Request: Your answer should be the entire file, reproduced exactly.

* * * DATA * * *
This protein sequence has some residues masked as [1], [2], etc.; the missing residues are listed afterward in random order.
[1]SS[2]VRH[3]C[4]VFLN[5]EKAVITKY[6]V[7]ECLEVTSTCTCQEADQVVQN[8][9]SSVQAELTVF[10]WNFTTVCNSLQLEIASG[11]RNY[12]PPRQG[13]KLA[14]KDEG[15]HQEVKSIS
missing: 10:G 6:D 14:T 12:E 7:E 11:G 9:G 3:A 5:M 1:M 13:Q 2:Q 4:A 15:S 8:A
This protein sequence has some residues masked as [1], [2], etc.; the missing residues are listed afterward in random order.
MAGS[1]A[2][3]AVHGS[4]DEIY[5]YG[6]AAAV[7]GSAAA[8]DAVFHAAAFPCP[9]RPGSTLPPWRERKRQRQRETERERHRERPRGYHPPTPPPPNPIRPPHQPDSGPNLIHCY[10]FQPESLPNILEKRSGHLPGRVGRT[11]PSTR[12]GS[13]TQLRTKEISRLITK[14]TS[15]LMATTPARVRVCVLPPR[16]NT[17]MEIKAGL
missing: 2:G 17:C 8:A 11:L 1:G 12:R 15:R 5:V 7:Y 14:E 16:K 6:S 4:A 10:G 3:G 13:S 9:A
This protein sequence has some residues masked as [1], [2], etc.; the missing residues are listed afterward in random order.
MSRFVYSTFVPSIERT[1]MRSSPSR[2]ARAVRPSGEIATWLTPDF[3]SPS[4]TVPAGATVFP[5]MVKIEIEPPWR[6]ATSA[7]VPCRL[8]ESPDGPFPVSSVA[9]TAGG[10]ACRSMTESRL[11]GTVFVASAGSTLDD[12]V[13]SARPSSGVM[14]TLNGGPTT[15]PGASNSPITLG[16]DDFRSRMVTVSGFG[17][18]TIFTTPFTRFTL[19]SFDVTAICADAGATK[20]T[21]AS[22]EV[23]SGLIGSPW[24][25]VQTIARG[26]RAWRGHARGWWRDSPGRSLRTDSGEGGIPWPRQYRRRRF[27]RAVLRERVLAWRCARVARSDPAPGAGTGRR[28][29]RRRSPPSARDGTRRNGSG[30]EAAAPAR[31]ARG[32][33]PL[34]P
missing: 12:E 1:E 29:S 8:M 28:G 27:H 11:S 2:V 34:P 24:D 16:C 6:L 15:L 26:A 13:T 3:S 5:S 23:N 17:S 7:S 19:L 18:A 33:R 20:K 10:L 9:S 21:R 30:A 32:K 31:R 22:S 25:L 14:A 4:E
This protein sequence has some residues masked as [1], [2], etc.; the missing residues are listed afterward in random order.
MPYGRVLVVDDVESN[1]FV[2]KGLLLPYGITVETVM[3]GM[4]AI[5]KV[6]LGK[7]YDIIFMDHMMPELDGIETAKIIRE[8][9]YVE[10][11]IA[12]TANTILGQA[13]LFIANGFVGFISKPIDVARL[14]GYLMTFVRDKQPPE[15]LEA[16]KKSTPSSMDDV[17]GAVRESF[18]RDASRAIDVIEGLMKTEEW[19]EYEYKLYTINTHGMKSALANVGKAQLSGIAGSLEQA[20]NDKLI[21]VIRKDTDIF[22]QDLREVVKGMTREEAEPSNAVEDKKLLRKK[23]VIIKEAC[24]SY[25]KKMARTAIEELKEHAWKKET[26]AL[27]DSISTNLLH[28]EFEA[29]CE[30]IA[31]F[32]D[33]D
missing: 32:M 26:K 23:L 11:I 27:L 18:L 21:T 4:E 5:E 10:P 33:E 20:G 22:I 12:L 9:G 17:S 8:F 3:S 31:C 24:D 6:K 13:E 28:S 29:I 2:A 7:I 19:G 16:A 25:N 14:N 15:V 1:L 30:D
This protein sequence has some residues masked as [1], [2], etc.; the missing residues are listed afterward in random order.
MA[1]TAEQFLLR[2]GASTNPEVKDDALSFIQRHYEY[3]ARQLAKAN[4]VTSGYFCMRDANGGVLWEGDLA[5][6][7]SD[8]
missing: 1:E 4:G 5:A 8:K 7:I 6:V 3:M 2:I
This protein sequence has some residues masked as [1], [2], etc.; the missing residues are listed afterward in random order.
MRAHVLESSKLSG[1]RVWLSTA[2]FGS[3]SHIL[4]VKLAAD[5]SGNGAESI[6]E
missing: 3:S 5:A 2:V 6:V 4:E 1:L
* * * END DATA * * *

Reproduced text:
This protein sequence has some residues masked as [1], [2], etc.; the missing residues are listed afterward in random order.
[1]SS[2]VRH[3]C[4]VFLN[5]EKAVITKY[6]V[7]ECLEVTSTCTCQEADQVVQN[8][9]SSVQAELTVF[10]WNFTTVCNSLQLEIASG[11]RNY[12]PPRQG[13]KLA[14]KDEG[15]HQEVKSIS
missing: 10:G 6:D 14:T 12:E 7:E 11:G 9:G 3:A 5:M 1:M 13:Q 2:Q 4:A 15:S 8:A
This protein sequence has some residues masked as [1], [2], etc.; the missing residues are listed afterward in random order.
MAGS[1]A[2][3]AVHGS[4]DEIY[5]YG[6]AAAV[7]GSAAA[8]DAVFHAAAFPCP[9]RPGSTLPPWRERKRQRQRETERERHRERPRGYHPPTPPPPNPIRPPHQPDSGPNLIHCY[10]FQPESLPNILEKRSGHLPGRVGRT[11]PSTR[12]GS[13]TQLRTKEISRLITK[14]TS[15]LMATTPARVRVCVLPPR[16]NT[17]MEIKAGL
missing: 2:G 17:C 8:A 11:L 1:G 12:R 15:R 5:V 7:Y 14:E 16:K 6:S 4:A 10:G 3:G 13:S 9:A
This protein sequence has some residues masked as [1], [2], etc.; the missing residues are listed afterward in random order.
MSRFVYSTFVPSIERT[1]MRSSPSR[2]ARAVRPSGEIATWLTPDF[3]SPS[4]TVPAGATVFP[5]MVKIEIEPPWR[6]ATSA[7]VPCRL[8]ESPDGPFPVSSVA[9]TAGG[10]ACRSMTESRL[11]GTVFVASAGSTLDD[12]V[13]SARPSSGVM[14]TLNGGPTT[15]PGASNSPITLG[16]DDFRSRMVTVSGFG[17][18]TIFTTPFTRFTL[19]SFDVTAICADAGATK[20]T[21]AS[22]EV[23]SGLIGSPW[24][25]VQTIARG[26]RAWRGHARGWWRDSPGRSLRTDSGEGGIPWPRQYRRRRF[27]RAVLRERVLAWRCARVARSDPAPGAGTGRR[28][29]RRRSPPSARDGTRRNGSG[30]EAAAPAR[31]ARG[32][33]PL[34]P
missing: 12:E 1:E 29:S 8:M 28:G 27:H 11:S 2:V 34:P 24:D 16:C 6:L 15:L 26:A 13:T 3:S 5:S 23:N 17:S 7:S 19:L 18:A 33:R 20:K 10:L 9:S 21:R 30:A 32:K 31:R 22:S 25:L 14:A 4:E
This protein sequence has some residues masked as [1], [2], etc.; the missing residues are listed afterward in random order.
MPYGRVLVVDDVESN[1]FV[2]KGLLLPYGITVETVM[3]GM[4]AI[5]KV[6]LGK[7]YDIIFMDHMMPELDGIETAKIIRE[8][9]YVE[10][11]IA[12]TANTILGQA[13]LFIANGFVGFISKPIDVARL[14]GYLMTFVRDKQPPE[15]LEA[16]KKSTPSSMDDV[17]GAVRESF[18]RDASRAIDVIEGLMKTEEW[19]EYEYKLYTINTHGMKSALANVGKAQLSGIAGSLEQA[20]NDKLI[21]VIRKDTDIF[22]QDLREVVKGMTREEAEPSNAVEDKKLLRKK[23]VIIKEAC[24]SY[25]KKMARTAIEELKEHAWKKET[26]AL[27]DSISTNLLH[28]EFEA[29]CE[30]IA[31]F[32]D[33]D
missing: 32:M 26:K 23:L 11:I 27:L 18:L 21:T 4:E 5:E 10:P 33:E 20:G 22:I 12:L 9:G 17:S 8:F 3:S 31:C 24:D 6:K 13:E 28:S 29:I 2:A 7:I 19:G 16:A 25:N 14:N 15:V 1:L 30:D
This protein sequence has some residues masked as [1], [2], etc.; the missing residues are listed afterward in random order.
MA[1]TAEQFLLR[2]GASTNPEVKDDALSFIQRHYEY[3]ARQLAKAN[4]VTSGYFCMRDANGGVLWEGDLA[5][6][7]SD[8]
missing: 1:E 4:G 5:A 8:K 7:I 6:V 3:M 2:I
This protein sequence has some residues masked as [1], [2], etc.; the missing residues are listed afterward in random order.
MRAHVLESSKLSG[1]RVWLSTA[2]FGS[3]SHIL[4]VKLAAD[5]SGNGAESI[6]E
missing: 3:S 5:A 2:V 6:V 4:E 1:L